(650) 329-9644

Thursday, October 19, 2006

Update: Beard Papa

Judith sent me an email this morning with the scoop on the Redwood City Beard Papa:

Grand Opening!
November 10, 2006

835 Middlefield Road, RWC
Hours: Sun-Thurs = 9am-10pm; Fri-Sat = 10am-11pm

Vanilla Cream Puffs: 1 = $1.75; 6 = $10; 12 = $20

Special flavors will be rotated weekly, but may include: chocolate, caramel, gree tea, pumpkin, milk tea and strawberry. (Prices are slightly higher for these non-vanilla flavors.)

FREE! The first 50 customers for the first 5 days to order 12 or more cream puffs will receive a Beard Papa Coffee Thermos.

Wednesday, October 18, 2006

Gochi Fusion Tapas, Cupertino

Yes, yes, I have raved about Gochi in the past ... But that was when my experiences were limited to the midday. With mainly rice and noodle dishes on their lunch menu, I couldn't figure out why the words "fusion tapas" appear in the restaurant's name. Well, now that I've been to Gochi for dinner, I get it.

The dinner menu is COMPLETELY different from the lunch one. Much more extensive, with really creative offerings. But just like lunch, this place gets packed in the evening. When five of us showed up without reservations last night at 6:10pm -- 10 minutes after they opened their doors -- we were told that there was ONE table available for us, but we would have to finish eating by 8pm. No problem, especially given how efficient the service was.

We shared all of the dishes, including: crab coquettes; sashimi (no one seemed to want the chewy octopus!); hamachi carpaccio; braised beef tongue (for real); pizza with crab meat, cheese, bacon and mushrooms (sounds strange, right? not bad though, and apparently one of their most popular items); BBQ eel claypot; and ground chicken claypot.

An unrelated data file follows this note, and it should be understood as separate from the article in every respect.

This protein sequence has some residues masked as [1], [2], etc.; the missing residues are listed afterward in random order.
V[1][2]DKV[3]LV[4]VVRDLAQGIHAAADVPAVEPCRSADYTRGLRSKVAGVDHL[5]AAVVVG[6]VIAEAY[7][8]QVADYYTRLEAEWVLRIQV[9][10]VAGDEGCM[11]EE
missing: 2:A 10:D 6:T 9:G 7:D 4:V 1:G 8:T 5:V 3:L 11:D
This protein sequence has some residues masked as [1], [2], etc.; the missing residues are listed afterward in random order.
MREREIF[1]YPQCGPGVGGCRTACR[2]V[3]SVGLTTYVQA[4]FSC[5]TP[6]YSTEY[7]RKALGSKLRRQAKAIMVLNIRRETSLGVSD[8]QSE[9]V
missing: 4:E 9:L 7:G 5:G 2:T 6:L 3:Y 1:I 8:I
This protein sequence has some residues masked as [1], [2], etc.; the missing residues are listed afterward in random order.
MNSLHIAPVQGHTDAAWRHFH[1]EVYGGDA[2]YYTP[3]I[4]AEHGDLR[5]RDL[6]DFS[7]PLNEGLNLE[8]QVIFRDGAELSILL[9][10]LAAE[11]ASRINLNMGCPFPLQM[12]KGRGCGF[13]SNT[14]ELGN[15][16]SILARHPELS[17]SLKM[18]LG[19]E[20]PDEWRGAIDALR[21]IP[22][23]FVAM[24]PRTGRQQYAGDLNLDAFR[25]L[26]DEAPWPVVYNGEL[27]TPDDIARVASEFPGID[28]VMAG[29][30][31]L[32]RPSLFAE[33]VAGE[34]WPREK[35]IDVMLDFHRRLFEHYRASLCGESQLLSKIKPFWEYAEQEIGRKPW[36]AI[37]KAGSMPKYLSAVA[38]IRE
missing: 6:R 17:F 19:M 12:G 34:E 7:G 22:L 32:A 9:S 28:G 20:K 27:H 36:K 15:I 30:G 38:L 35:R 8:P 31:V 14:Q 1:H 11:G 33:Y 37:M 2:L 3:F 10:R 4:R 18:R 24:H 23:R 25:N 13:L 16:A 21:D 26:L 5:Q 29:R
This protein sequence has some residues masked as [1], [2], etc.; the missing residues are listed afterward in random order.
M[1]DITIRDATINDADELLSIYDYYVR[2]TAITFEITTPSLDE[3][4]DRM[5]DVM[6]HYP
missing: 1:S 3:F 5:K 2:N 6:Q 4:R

My favorites were the hamachi (the ponzu sauce added a nice, light flavor), the beef tongue (so tender) and the eel claypot. When I come here for lunch, I usually order the unadon (eel over rice). But the claypot took the dish up a notch -- with more flavors and CRISPY rice. SO GOOD. If they had that on the lunch menu, I'd order it every other day. And never get sick of it.

The desserts were fairly standard, with the Earl Grey Creme Brulee being the most distinctive of the bunch. The green tea ice cream was another good way to end the meal -- not too chalky, not too sweet.

Oh! I must also recommend the Shochu cocktails here. (Shochu is often referred to as the "Japanese vodka.") I had the lychee drink last night and it was refreshing and yummy. Another reason why coming here for dinner is better: cocktails!

Gochi Fusion Tapas
19980 Homestead Road
Cupertino, CA
(408) 725-0542

Friday, October 13, 2006

La Baguette, Palo Alto

It's hard to believe, but one of my favorite bakeries in the Peninsula is actually located in the shopping mall. It's not tucked away on a cute side-street in downtown Menlo Park. Or housed in a charming bungalow or Victorian. Nope, it's just sitting there next to a Banana Republic and a big ol' Macy's.

But let me tell you, I could eat their raspberry rings morning, noon and night. In fact, I have had it for breakfast ... as well as for dinner (just last night, which is what prompted this post). My husband always opts for one of their sandwiches. They're pretty simple but yummy -- just the delicious bread, meat, cheese and BUTTER. Yes butter. How Parisian!

There are lots of other great treats here, too, including cakes that look divine. And if raspberry rings aren't your thing, you can't go wrong with one of La Baguette's croissants.

La Baguette
170 Stanford Shopping Center
Palo Alto, CA
(650) 321-0535

Tuesday, October 10, 2006

Oakville Grocery, Palo Alto

I stopped into Oakville last night to pick up some Tea Sweets -- these excellent little cookies that are made by Amai Bakery in NYC. But as soon as I walked in, I knew I was in trouble. Yes, there's a reason why I only pop into the store a few times a year. It's dangerous, I tell you!